As an educator, where can we expect to see your focus lie in the coming years?
Something that excites me most is the education of strong leadership skills within the public health leaders of the future. These individuals need to understand the science and the mechanics of traditional public health, but also play the role of a leader, understanding the surrounding systems and governance. Many of our solutions to ‘greening’ our health systems lie within engineering, public transport, or manufacturing. I think our upcoming public health leaders have such exciting careers ahead of them, becoming part of the discourse with policy makers, and creating change within many different sectors of society. I think that mainstream environmental sustainability in every aspect of healthcare and clinical governance will be essential in the future.
Are there any innovations, or changing practices, in either general practice, or its relationship with climate change, that you think are particularly noteworthy?
In the future, I would consider the most important change in practice to be that doctors start to ‘think beyond the consulting room’, with prudent prescribing and responsible referrals becoming common practice. As we start to be more considerate of food miles, we must also consider where our medications come from. When considering waste of time and resources, physicians must consider the risk of unnecessary investigations and referrals.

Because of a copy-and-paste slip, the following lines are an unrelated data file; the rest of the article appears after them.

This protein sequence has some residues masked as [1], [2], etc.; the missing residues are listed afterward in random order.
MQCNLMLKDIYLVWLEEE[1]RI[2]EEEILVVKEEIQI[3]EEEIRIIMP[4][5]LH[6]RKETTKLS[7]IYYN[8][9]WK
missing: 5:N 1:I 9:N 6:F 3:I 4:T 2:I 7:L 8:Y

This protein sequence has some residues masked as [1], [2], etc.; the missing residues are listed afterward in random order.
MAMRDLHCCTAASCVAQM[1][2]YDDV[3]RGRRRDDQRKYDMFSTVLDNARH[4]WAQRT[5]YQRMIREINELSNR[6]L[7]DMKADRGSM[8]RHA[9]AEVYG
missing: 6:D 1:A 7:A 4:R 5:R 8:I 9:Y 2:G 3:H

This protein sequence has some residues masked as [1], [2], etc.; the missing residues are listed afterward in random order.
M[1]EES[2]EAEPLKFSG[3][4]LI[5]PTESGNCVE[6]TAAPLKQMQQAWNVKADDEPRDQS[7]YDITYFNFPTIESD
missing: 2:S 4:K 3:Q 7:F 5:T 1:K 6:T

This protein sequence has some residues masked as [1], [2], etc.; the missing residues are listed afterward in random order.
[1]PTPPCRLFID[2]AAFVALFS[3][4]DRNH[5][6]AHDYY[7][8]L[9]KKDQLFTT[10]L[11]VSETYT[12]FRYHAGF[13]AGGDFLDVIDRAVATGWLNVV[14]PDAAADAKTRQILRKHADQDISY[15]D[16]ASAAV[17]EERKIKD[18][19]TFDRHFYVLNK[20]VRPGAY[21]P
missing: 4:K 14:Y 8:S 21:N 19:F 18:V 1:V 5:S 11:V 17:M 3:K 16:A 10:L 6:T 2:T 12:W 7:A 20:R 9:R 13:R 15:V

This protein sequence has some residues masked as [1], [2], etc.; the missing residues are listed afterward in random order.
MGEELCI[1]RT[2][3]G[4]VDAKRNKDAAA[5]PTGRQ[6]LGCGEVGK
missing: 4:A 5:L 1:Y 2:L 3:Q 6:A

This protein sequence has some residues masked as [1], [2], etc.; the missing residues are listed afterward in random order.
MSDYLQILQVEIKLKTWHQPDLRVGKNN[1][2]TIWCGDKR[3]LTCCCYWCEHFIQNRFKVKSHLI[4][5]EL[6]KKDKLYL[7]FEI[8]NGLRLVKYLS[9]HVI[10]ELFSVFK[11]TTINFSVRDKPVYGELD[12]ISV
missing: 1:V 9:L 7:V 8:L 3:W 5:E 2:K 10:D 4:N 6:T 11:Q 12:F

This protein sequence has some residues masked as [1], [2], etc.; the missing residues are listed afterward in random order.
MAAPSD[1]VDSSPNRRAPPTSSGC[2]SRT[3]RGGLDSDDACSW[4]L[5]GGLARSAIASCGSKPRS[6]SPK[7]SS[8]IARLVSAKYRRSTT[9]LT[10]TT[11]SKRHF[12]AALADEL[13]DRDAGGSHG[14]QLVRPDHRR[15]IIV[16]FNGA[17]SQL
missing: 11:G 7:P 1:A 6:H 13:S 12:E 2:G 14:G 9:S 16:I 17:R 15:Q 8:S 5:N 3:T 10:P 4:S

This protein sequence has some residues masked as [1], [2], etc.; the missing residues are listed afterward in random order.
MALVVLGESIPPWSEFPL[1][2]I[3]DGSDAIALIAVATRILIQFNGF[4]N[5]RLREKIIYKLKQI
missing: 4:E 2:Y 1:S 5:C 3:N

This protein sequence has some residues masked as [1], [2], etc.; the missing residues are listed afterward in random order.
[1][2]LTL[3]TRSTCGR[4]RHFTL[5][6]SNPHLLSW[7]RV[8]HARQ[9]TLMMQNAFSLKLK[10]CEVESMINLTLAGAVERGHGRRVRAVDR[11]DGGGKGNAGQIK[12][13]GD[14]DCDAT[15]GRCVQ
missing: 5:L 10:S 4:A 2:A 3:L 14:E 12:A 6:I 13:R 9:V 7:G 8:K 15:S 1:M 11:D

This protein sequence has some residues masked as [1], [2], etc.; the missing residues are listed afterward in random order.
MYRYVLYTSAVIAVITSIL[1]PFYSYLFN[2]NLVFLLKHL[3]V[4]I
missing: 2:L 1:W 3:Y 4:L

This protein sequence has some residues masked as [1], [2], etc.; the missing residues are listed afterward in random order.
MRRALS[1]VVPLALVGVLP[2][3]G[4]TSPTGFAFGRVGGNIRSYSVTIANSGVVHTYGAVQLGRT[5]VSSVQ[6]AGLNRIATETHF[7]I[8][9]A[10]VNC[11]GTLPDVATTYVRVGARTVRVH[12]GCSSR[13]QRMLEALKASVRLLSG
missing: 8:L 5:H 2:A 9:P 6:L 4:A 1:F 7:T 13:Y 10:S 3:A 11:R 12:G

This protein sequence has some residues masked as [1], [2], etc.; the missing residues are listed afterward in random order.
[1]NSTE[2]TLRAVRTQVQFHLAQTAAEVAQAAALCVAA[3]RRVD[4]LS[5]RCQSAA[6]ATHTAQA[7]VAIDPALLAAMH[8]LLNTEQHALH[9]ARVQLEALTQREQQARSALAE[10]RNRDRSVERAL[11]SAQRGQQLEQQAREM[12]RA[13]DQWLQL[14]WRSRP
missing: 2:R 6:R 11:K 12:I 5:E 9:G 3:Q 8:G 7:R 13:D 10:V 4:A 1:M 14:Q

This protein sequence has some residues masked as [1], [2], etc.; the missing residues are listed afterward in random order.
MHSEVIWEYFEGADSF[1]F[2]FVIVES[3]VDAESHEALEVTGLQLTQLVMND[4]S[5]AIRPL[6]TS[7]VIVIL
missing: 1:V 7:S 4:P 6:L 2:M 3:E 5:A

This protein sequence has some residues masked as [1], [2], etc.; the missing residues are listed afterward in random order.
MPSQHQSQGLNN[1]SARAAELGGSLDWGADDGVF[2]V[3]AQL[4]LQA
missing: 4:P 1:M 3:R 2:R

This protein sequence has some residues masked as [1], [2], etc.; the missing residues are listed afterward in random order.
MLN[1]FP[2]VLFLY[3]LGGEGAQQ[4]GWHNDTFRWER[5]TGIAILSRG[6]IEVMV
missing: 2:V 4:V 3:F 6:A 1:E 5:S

Throughout your career so far as a GP, a campaigner, and an educator, what is your proudest achievement?
I’m proud of the paper I co-authored in 2008, ‘Hope, despair, and transformation: climate change and the promotion of mental health and wellbeing’. It was one of the early papers that really started overlaying climate change issues with psychological and mental health issues. From there, the discourse on this subject has become more and more relevant. To me, there is nothing abstract about seeing families in Australia who have lost houses and businesses to wildfires suffering mental health impacts such as post-traumatic stress disorder. This dovetails with considerations about the hope budget and its interaction with mental health. I want to emphasise that the bad news on social media is not always accurate. There is still time and it is not the time for despondency; a 2 °C rise will certainly be much better than a 4 °C rise in global temperatures, so all our efforts are worthwhile.